'Helpful to stop thinking about war': Ukrainian deaf curlers thankful to be in Canada for world championships
The World Deaf Curling Championships (WDCC) are underway in Banff, with a total of 10 teams — five women’s and five men’s — gathered from around the world at the Fenlands Recreation Centre for two weeks of competition, with players hailing from Canada, the United States, Korea, Poland, Switzerland and Ukraine.
The Ukrainian teams were practicing in Latvia when war broke out in their homeland.
"None of us ever believe that a war would break out in Ukraine. And then the next day, we saw the first bombs, the first artillery come in," said Vadym Marchenko, skip of the Ukrainian men’s team.
"And so it was very difficult for us to maintain practice, we took a couple of days off, we were so distraught. And then we realized it was impossible with the war to return."
At that point the team members split up, joining family in countries across Europe. The Canadian deaf community rallied, raising funds to bring the teams to Alberta for the competition.
"And now we've come, and people have been so generous, so positive toward us. It's inspiring. It's been really helpful to stop thinking about war and thinking about (curling)," said Marchenko, whose home is Lviv, in western Ukraine.
His partner is also in Banff competing in the championships. The Alberta Deaf Sports Association raised money to bring the Ukrainian athletes to Banff. Justyna Grela is coordinating a GoFundMe campaign raising money to assist the Ukrainian athletes while they are in Canada. "The whole war is not part of their control, right? They deserve to play, they've trained hard to come for this event," said Grela.
"The war has broken out but that shouldn't be a barrier for them. We wanted to support them. The deaf community is small, globally, nationally. And so if we were in the same situation, we would look for support. And so this is just what we needed to do. They deserve to come as athletes."
Curlers in the WDCC understand that, depending on the outcome of the war, this may be the last time these athletes compete under the blue and yellow flag of Ukraine.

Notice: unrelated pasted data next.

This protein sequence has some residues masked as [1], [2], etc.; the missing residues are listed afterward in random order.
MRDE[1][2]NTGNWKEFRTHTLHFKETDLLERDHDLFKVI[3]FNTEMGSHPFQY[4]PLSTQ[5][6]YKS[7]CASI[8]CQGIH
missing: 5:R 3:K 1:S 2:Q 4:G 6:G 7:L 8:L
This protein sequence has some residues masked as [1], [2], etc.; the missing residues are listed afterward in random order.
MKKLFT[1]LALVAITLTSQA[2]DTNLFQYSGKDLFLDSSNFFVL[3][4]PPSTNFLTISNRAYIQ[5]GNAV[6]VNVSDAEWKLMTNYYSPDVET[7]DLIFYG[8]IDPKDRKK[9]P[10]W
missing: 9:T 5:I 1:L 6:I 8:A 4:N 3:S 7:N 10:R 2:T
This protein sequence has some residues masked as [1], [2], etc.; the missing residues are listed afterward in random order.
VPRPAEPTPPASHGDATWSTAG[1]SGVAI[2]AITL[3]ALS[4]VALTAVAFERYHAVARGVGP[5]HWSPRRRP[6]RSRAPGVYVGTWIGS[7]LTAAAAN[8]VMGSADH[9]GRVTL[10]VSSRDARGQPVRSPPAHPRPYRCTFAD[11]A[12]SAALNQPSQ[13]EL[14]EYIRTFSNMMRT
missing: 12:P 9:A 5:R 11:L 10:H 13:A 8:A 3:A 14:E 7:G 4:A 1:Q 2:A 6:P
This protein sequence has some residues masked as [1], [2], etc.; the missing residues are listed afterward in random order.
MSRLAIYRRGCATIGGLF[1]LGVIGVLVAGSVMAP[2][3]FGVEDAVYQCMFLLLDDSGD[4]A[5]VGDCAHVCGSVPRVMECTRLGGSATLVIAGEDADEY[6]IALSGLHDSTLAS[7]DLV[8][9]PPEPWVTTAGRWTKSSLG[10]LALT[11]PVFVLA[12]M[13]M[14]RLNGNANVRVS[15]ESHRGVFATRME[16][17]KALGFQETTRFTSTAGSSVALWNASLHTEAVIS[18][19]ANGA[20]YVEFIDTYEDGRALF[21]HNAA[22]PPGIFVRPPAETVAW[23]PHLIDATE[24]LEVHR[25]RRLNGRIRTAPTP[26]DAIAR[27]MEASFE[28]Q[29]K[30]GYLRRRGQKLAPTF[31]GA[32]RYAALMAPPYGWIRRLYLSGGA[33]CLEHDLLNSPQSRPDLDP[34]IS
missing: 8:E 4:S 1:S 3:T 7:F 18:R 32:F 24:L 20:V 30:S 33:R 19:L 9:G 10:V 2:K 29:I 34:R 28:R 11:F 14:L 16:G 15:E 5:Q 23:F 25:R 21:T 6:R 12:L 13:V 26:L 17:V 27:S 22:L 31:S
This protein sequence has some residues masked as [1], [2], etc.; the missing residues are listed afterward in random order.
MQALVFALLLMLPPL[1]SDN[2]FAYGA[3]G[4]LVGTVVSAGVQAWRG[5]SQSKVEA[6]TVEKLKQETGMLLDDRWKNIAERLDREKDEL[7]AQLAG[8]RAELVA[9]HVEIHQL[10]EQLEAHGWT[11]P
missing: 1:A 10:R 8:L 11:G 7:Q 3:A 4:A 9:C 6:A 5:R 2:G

"All of us recognize the importance of supporting Ukraine. Possibly, this could be the last time that we see a Ukrainian team compete," said WDCC chairperson Mark Kusiak.
"They have trained, and they deserve to be here. When the war broke out, it was just so important to bring that team here, and to be able to support them, because, what if this is their last opportunity to participate at the international level? We want them to enjoy the experience."
Kyiv resident Olena Zubarieva is lead of the Ukrainian women’s team. Her 22-year-old daughter has left Ukraine for France. She checks daily with friends in Ukraine's capital to see if the four-storey apartment block where she lives is still standing.
"It's very difficult, of course, with family and friends and so on. We haven't had a lot of communication while we've been here. And so our entire country just prays for peace, we want peace," said Zubarieva. "We know that things are very difficult and so we really just hope for one world one peaceful world. None of us wanted this conflict."
Both Zubarieva and Marchenko say competing in the world championships in Banff allows them, for a few minutes at least, a respite from constantly focusing on the conflict in their homeland.
"It's been helpful because it allows me to forget temporarily that there is a war going on," said Zubarieva. "It allows me to focus on my sport of curling, which is absolutely inspiring. So that we can forget about the war."
Of the 10 Ukrainian players in Banff for the WDCC, five are hoping to remain in Canada, the others will head back to Europe, though none expect to return to Ukraine until the war has ended.
Zubarieva and Marchenko are both among the five hoping to remain in this country when the competition ends. Members of the Alberta Deaf Sports Association are helping the players navigate the process and arranging accommodation for the five who will stay.
"I don't even know how to express my gratitude," said Zubarieva."I'm just incredibly grateful. I have no words for that in terms of bringing us here. And everyone has been so, so, so friendly."
"People have been so generous, so positive toward us. It's inspiring," said Marchenko.
"We just express so much thanks and gratitude for everything that they've done. And we know that when this war starts, we will always remember how much Canada supported us. So even if we leave Canada and return to Ukraine, you will always be in our hearts."
CTV News Calgary Video Journalist